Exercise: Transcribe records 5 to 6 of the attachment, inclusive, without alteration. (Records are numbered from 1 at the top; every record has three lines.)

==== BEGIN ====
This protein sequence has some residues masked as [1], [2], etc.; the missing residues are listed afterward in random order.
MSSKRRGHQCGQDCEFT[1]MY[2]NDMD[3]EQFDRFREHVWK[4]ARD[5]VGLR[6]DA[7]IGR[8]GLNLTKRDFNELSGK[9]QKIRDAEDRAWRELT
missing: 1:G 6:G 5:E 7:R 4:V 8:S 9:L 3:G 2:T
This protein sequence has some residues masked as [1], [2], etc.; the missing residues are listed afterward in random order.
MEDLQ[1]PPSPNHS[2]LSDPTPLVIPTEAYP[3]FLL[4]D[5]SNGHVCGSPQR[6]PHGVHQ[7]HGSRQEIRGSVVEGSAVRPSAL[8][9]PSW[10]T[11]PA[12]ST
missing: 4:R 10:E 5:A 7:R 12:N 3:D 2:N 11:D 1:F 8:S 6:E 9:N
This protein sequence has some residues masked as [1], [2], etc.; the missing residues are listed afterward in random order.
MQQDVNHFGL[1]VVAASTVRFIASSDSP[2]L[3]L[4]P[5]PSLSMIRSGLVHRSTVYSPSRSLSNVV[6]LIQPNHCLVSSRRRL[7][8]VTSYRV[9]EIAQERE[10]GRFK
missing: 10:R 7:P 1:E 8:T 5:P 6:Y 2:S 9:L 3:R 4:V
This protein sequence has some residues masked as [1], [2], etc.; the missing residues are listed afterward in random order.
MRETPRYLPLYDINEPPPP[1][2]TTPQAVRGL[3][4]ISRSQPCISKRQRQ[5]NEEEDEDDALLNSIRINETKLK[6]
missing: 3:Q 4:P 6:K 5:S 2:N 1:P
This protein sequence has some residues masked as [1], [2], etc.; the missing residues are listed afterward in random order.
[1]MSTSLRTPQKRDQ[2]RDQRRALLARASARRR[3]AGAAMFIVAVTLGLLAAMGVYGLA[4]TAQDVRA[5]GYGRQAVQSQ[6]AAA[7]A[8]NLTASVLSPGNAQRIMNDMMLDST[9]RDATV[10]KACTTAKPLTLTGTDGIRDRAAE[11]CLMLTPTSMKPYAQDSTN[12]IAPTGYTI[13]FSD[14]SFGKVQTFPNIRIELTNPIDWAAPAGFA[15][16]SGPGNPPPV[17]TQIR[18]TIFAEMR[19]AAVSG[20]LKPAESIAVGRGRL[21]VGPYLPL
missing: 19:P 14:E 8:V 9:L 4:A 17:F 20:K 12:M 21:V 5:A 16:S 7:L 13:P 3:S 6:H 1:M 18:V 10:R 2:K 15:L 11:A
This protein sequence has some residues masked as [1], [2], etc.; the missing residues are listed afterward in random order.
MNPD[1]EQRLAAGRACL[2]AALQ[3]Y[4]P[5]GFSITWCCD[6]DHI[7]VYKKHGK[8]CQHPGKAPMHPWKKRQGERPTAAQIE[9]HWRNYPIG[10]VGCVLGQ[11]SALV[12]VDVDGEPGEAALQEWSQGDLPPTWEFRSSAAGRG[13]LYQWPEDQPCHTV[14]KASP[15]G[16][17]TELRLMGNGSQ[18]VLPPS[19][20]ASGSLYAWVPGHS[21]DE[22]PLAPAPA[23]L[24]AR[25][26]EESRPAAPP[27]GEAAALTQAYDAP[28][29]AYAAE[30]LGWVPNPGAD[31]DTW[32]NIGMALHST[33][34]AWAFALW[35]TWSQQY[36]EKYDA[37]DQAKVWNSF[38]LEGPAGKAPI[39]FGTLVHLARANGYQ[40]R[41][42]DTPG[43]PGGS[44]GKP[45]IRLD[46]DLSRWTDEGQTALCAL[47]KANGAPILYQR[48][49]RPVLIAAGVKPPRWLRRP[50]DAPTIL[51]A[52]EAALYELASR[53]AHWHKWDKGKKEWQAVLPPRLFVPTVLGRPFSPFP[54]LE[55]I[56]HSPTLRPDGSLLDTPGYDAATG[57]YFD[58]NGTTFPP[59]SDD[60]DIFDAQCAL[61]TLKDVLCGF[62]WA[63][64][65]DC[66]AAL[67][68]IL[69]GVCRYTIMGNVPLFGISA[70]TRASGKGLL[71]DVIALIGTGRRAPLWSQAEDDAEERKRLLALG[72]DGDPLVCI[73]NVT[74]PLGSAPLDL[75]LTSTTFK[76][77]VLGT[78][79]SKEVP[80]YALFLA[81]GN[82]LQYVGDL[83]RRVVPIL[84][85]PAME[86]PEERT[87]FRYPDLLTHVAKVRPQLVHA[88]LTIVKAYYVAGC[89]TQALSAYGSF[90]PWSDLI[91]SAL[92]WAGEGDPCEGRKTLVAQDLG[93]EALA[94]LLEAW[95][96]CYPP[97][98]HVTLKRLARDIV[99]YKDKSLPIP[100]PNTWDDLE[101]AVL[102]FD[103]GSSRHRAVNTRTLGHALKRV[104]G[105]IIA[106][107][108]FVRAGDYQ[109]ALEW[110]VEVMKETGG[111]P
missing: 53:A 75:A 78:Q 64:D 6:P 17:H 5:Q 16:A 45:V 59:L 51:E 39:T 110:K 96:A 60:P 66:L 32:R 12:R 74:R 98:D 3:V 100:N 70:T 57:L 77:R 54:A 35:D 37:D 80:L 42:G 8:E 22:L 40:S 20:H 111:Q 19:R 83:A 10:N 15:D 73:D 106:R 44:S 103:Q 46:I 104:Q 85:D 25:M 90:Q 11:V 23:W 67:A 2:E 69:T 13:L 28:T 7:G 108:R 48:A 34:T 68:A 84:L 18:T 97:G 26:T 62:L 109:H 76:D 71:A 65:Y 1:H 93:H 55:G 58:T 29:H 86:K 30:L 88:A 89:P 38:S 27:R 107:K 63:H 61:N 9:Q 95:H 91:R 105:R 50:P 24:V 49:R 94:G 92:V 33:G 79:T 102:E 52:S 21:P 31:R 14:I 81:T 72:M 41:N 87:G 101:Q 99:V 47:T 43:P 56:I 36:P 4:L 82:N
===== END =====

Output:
This protein sequence has some residues masked as [1], [2], etc.; the missing residues are listed afterward in random order.
[1]MSTSLRTPQKRDQ[2]RDQRRALLARASARRR[3]AGAAMFIVAVTLGLLAAMGVYGLA[4]TAQDVRA[5]GYGRQAVQSQ[6]AAA[7]A[8]NLTASVLSPGNAQRIMNDMMLDST[9]RDATV[10]KACTTAKPLTLTGTDGIRDRAAE[11]CLMLTPTSMKPYAQDSTN[12]IAPTGYTI[13]FSD[14]SFGKVQTFPNIRIELTNPIDWAAPAGFA[15][16]SGPGNPPPV[17]TQIR[18]TIFAEMR[19]AAVSG[20]LKPAESIAVGRGRL[21]VGPYLPL
missing: 19:P 14:E 8:V 9:L 4:A 17:F 20:K 12:M 21:V 5:A 16:S 7:L 13:P 3:S 6:H 1:M 18:V 10:R 2:K 15:L 11:A
This protein sequence has some residues masked as [1], [2], etc.; the missing residues are listed afterward in random order.
MNPD[1]EQRLAAGRACL[2]AALQ[3]Y[4]P[5]GFSITWCCD[6]DHI[7]VYKKHGK[8]CQHPGKAPMHPWKKRQGERPTAAQIE[9]HWRNYPIG[10]VGCVLGQ[11]SALV[12]VDVDGEPGEAALQEWSQGDLPPTWEFRSSAAGRG[13]LYQWPEDQPCHTV[14]KASP[15]G[16][17]TELRLMGNGSQ[18]VLPPS[19][20]ASGSLYAWVPGHS[21]DE[22]PLAPAPA[23]L[24]AR[25][26]EESRPAAPP[27]GEAAALTQAYDAP[28][29]AYAAE[30]LGWVPNPGAD[31]DTW[32]NIGMALHST[33][34]AWAFALW[35]TWSQQY[36]EKYDA[37]DQAKVWNSF[38]LEGPAGKAPI[39]FGTLVHLARANGYQ[40]R[41][42]DTPG[43]PGGS[44]GKP[45]IRLD[46]DLSRWTDEGQTALCAL[47]KANGAPILYQR[48][49]RPVLIAAGVKPPRWLRRP[50]DAPTIL[51]A[52]EAALYELASR[53]AHWHKWDKGKKEWQAVLPPRLFVPTVLGRPFSPFP[54]LE[55]I[56]HSPTLRPDGSLLDTPGYDAATG[57]YFD[58]NGTTFPP[59]SDD[60]DIFDAQCAL[61]TLKDVLCGF[62]WA[63][64][65]DC[66]AAL[67][68]IL[69]GVCRYTIMGNVPLFGISA[70]TRASGKGLL[71]DVIALIGTGRRAPLWSQAEDDAEERKRLLALG[72]DGDPLVCI[73]NVT[74]PLGSAPLDL[75]LTSTTFK[76][77]VLGT[78][79]SKEVP[80]YALFLA[81]GN[82]LQYVGDL[83]RRVVPIL[84][85]PAME[86]PEERT[87]FRYPDLLTHVAKVRPQLVHA[88]LTIVKAYYVAGC[89]TQALSAYGSF[90]PWSDLI[91]SAL[92]WAGEGDPCEGRKTLVAQDLG[93]EALA[94]LLEAW[95][96]CYPP[97][98]HVTLKRLARDIV[99]YKDKSLPIP[100]PNTWDDLE[101]AVL[102]FD[103]GSSRHRAVNTRTLGHALKRV[104]G[105]IIA[106][107][108]FVRAGDYQ[109]ALEW[110]VEVMKETGG[111]P
missing: 53:A 75:A 78:Q 64:D 6:P 17:H 5:Q 16:A 45:V 59:L 51:E 39:T 110:K 96:A 60:P 66:L 32:R 12:R 74:R 98:D 3:V 100:N 70:T 57:L 77:R 54:A 35:D 37:D 80:L 42:G 8:E 22:L 40:S 20:H 111:Q 19:R 83:A 10:N 15:D 73:D 106:R 44:S 103:Q 46:I 104:Q 85:D 25:M 90:Q 11:V 23:W 67:A 2:E 69:T 13:L 28:T 7:G 108:R 48:A 34:T 68:A 84:L 18:T 97:G 26:T 62:L 109:H 76:D 71:A 65:Y 1:H 93:H 55:G 58:T 29:H 86:K 30:L 88:A 89:P 38:S 27:R 107:K 63:H 61:N 9:Q 95:H 91:R 105:R 50:P 24:V 49:R 94:G 92:V 33:G 79:T 102:E 52:S 21:P 31:R 14:I 81:T 72:M 41:N 87:G 101:Q 99:V 47:T 43:P 56:I 36:P 4:L 82:N